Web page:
Cities as Complex Systems: Some Characteristics of the Hybrid Urban Spaces

Cities as Complex Systems: Some Characteristics of the Hybrid Urban Spaces

Antonio Opromolla (Link Campus University, Italy) and Valentina Volpi (Link Campus University, Italy)
Copyright: © 2020 |Pages: 16
DOI: 10.4018/IJUPSC.2020070101
OnDemand PDF Download:
Available
$29.50
No Current Special Offers
TOTAL SAVINGS: $29.50

Abstract

Cities can be considered as “complex systems,” since they are characterized by multiple connected elements and by relations among them that are not always recognizable. The massive presence of digital technologies in urban spaces that transform them into “hybrid” spaces makes cities even more complex. This article shows some of the challenges that arise in this new context (e.g., rethinking the people experience in the urban spaces; developing new “urban competences” using in an effective way the large amount of produced data; focusing on the human aspects rather than the technological ones; thinking of sustainable solutions from the environmental, social, and economic point of view; etc.), and it proposes the application of collaborative design frameworks that can offer specific tools and methodologies to face them.
Article Preview
Top

Introduction

The academic literature has been focusing on cities for many years now and addressing several issues. The debate about cities is very complex and articulated. In fact, the city as an object of study is of interest for researchers from different fields (sociology, architecture, engineering, etc.), which, on the basis of the specific field, focus on different aspects. It should be also considered that the focus of each research field can be either on micro-aspects (that is to say very specific elements of the city) or on macro-aspects (that is to say very stratified and intertwined relations among different urban elements). Moreover, the point of view can be on the city as it is or as it will be, with the aim, respectively, on the one side of describing the actual phenomena that occur in the city and on the other side of predicting its evolution. All these elements are just a few examples of the complexity which characterizes the studies and the related research approaches on the city. On the basis of these different elements, many definitions about cities arose. In fact, in the academic literature it is possible to find definitions that focus on many different aspects. Among the most common used definitions we can find the following:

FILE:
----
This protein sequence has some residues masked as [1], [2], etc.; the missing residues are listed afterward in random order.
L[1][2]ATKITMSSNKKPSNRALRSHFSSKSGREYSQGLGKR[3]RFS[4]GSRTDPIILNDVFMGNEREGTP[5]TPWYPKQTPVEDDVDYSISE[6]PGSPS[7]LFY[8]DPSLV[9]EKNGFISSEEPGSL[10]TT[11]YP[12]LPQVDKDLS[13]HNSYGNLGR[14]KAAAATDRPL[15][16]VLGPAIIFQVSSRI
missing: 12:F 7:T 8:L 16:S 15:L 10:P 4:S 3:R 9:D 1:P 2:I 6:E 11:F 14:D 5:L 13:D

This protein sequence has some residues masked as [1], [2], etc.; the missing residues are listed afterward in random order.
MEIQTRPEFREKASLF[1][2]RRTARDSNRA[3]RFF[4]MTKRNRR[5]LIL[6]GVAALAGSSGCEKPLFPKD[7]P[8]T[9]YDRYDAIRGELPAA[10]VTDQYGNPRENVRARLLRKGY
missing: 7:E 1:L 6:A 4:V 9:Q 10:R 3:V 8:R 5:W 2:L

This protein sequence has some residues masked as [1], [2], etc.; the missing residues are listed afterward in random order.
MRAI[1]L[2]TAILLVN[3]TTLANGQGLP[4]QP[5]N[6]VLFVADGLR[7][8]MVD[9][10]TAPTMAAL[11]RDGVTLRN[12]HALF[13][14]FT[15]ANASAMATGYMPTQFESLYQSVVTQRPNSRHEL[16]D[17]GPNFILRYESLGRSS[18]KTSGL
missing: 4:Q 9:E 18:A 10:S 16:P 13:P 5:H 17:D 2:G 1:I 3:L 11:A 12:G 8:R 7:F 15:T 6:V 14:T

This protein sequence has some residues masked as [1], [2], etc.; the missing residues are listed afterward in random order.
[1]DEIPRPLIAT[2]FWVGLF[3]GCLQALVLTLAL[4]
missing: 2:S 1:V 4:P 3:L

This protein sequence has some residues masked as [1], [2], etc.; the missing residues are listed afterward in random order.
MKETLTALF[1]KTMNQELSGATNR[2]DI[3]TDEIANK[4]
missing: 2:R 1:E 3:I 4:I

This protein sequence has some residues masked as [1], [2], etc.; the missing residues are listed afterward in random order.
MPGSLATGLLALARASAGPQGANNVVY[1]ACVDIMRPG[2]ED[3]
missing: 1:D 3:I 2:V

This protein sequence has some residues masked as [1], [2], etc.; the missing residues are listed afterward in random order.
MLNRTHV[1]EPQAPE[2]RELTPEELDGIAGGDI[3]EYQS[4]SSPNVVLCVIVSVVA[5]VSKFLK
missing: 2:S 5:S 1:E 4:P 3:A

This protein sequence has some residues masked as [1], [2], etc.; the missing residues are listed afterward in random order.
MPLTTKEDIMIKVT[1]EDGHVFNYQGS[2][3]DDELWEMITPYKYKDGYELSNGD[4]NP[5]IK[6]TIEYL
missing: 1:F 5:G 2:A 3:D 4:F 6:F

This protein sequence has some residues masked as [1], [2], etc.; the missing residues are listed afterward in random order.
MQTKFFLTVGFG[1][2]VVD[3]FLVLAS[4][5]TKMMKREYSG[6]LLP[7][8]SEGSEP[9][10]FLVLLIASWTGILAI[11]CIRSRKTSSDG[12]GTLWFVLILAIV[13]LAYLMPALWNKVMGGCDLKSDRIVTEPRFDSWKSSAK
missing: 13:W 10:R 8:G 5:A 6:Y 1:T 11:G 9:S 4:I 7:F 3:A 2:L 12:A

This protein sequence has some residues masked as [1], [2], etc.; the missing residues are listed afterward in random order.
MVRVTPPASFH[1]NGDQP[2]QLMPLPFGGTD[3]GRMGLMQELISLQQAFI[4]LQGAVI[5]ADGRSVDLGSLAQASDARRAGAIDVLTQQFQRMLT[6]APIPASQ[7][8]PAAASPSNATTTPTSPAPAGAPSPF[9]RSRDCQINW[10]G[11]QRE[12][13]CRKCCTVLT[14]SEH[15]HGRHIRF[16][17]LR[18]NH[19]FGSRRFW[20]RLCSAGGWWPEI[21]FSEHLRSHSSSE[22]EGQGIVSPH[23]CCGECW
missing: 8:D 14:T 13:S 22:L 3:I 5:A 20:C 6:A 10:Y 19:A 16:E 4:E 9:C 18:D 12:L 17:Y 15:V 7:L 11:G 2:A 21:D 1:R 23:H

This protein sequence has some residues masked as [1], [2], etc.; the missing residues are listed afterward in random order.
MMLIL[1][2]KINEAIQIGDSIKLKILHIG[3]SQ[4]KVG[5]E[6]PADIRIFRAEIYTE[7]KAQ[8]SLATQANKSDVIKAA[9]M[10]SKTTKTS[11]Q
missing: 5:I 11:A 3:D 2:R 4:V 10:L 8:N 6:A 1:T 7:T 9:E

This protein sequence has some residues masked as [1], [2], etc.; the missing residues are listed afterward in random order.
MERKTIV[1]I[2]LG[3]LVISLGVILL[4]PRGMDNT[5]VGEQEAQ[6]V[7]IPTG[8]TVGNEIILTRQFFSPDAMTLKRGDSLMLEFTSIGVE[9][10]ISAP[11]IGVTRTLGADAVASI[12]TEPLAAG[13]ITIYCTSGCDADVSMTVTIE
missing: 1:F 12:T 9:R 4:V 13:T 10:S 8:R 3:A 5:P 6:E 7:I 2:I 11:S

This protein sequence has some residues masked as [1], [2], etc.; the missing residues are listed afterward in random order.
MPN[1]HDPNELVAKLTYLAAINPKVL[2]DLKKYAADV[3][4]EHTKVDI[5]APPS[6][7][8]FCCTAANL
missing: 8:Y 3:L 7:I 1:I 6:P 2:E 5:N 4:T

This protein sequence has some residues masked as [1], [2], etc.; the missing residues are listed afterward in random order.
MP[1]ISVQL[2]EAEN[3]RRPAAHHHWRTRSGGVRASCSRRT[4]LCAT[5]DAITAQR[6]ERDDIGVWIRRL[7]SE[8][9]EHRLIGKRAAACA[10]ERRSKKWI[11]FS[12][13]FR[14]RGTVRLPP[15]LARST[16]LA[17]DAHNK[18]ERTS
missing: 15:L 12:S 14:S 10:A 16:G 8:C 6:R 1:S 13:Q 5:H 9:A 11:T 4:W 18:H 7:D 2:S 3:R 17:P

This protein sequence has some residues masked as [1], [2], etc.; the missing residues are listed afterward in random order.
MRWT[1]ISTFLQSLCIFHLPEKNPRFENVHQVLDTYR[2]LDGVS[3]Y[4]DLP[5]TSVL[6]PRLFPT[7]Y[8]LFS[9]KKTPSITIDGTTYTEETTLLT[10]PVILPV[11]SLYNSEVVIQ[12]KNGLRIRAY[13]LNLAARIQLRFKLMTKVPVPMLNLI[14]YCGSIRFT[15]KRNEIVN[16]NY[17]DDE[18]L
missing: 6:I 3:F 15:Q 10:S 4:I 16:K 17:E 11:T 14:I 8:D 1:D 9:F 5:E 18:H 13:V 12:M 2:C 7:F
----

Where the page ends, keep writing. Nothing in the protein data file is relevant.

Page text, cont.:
• 1.

    Smart cities, that refers to cities which improve the citizens’ quality of life through the application of information and communication technologies (Kondepudi et al., 2019);

  • 2.

    Digital cities, that indicates cities which invest on the combination of technological infrastructures and software applications to offer various e-services (Anthopoulos et al., 2016);

  • 3.

    Creative cities, which refers to cities investing in the knowledge shared capital (Galably, 2018);

  • 4.

    Learning cities, which are cities providing services of education and lifelong learning to their citizens (Biao, 2019);

  • 5.

    Fab cities, that points out the ability of cities of creating and building internally what they need through an active involvement of citizens, Institutions and local businesses.

The intention of the authors of this contribution is not to criticize the spreading of these different definitions, but to demonstrate how they contribute to consider cities as complex systems. In effect, each single definition could evoke many different possible meanings depending on the context of use and, as already said, the background of the researcher who refers it to his/her specific field of study. At the same time, different expressions could often address the same purpose. This is inevitable, since giving a specific definition to a complex subject as cities means emphasizing only specific aspects and leaving out others, with the final result that each definition appears incomplete and fleeting.

For these reasons, the aim of this contribution is not focusing on city elements that provide a defined city model but identifying transformative processes (that is to say challenges) from which different city solutions could emerge. In detail, the authors pointed out the massive presence of digital technologies in the urban environment that made cities more complex, by transforming them in “hybrid” (that is to say at the same time physical and digital) spaces.

Complete Article List

Search this Journal:
Reset
Volume 4: 1 Issue (2023): Forthcoming, Available for Pre-Order
Volume 3: 2 Issues (2022): 1 Released, 1 Forthcoming
Volume 2: 2 Issues (2021)
Volume 1: 2 Issues (2020)
View Complete Journal Contents Listing